This year’s Eurovision Song Contest went to the Netherlands and its 25-year-old Dutch singer Duncan Laurence, with his solo piece “Arcade.”
The country hasn’t won the Eurovision since 1975, and Laurence was a fan favorite from the start, although he was told in rehearsals that he needed to look more closely at the camera to engage the television audiences.
Laurence’s song is a sweeping ode with a strong refrain to love and loss, and was in stark contrast to many of the other songs, which were high on camp, kitsch and dance tempos.
Fans loved “Arcade,” but they didn’t sing along or clap to it, simply because it’s not that kind of song. And Eurovision fans love a good refrain and an opportunity to clap in time.
Despite the nature of the winning song, Saturday night’s show may have been the campiest Eurovision yet, with France’s gay Muslim singer Bilal Hassani bringing his message of tolerance, the bondage-happy trio Hatari from Iceland with their techno punk thrust, the presence of Israel’s Dana International and Austria’s Conchita Wurst, and Madonna’s monk-like choir wearing gas masks for her rendition of her new song, “Future.”
It was a show that thrilled the many LGBT fans who converged on the Expo Tel Aviv venue and are among the most die-hard Eurovision fans; many of them had carefully learned about the contestants from each country, even memorizing the words to the songs.
This reporter watched the extravaganza unfold from the press room, where screens showed the goings-on in the 7,300-seat main hall and on the stage. All around were hundreds of people from all over the world with press credentials, many of them devoted European bloggers.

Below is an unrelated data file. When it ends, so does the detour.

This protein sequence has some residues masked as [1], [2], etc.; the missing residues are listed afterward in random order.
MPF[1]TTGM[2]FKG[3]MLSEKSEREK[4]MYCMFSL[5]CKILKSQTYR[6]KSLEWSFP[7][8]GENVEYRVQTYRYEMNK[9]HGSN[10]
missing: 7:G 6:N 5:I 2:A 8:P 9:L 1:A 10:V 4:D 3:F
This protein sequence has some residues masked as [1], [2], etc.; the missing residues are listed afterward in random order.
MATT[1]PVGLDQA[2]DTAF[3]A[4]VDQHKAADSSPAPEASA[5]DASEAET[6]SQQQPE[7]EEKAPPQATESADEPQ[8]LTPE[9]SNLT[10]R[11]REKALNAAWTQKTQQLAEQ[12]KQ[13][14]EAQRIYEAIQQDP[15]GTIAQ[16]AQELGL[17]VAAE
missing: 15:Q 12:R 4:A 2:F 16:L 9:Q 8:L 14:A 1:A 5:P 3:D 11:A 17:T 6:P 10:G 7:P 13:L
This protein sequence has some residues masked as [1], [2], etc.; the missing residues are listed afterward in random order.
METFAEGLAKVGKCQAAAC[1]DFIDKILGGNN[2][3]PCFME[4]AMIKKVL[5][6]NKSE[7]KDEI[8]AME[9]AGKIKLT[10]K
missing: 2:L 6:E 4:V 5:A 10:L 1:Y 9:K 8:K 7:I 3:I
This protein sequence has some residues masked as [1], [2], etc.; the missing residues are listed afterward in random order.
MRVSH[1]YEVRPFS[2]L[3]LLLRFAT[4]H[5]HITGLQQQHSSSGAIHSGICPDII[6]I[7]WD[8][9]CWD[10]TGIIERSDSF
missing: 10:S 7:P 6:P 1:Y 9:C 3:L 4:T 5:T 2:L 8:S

The fans this year loved Iceland for its counterculture message, France for embracing difference, Cyprus (and Malta) for bringing thigh-high boots, Russia for putting their singer in a shower, and Azerbaijan for hooking theirs up to a heart machine.
— Eurovision (@Eurovision) May 18, 2019
They wore plastic crowns for Hassani, donned silver cardboard tiaras for Australia’s Miller-Heidke and her swaying stilts, yelled “Na Na Na” with glee during the San Marino set, and were particularly loyal to North Macedonia’s Tamara Todevska, who was performing in her fourth Eurovision and appeared to be close to winning during the jury count.
Fans also appreciated the well-rehearsed, tightly produced show that was generally well-paced, considering it was more than four hours long.
Still, each of the 26 contestants had just three minutes to perform, and there was a fair amount of screen time for the four hosts — Erez Tal, Bar Refaeli, Lucy Ayoub and Assi Azar.
Politics were mostly absent as well, in keeping with the strict European Broadcasting Union rules, but special guest Madonna brought the Palestinian flag to the Eurovision stage, putting a miniature version of the red, white and green banner on the back of one dancer and the blue and white of the Israeli flag on another.
An announcement by the EBU floated around Twitter immediately after the completion of the contest, stating that the flags hadn’t been part of the rehearsals and had not been cleared by the EBU or Kan, the Israeli broadcaster for the show.
The EBU keeps a strict non-political agenda for Eurovision, it said.
Madonna, who rejected activists’ calls for her to not perform in Israel, told Reuters earlier in the week that she would “never stop playing music to suit someone’s political agenda, nor will I stop speaking out against violations of human rights wherever in the world they may be.”
Unfortunately, Madonna’s performance was less than overwhelming, with a slightly off-key tone throughout.
The fans were unperturbed by the presence or absence of politics, singing along lustily, waving flags for each country, and generally enjoying the lighthearted, somewhat goofy atmosphere that is Eurovision.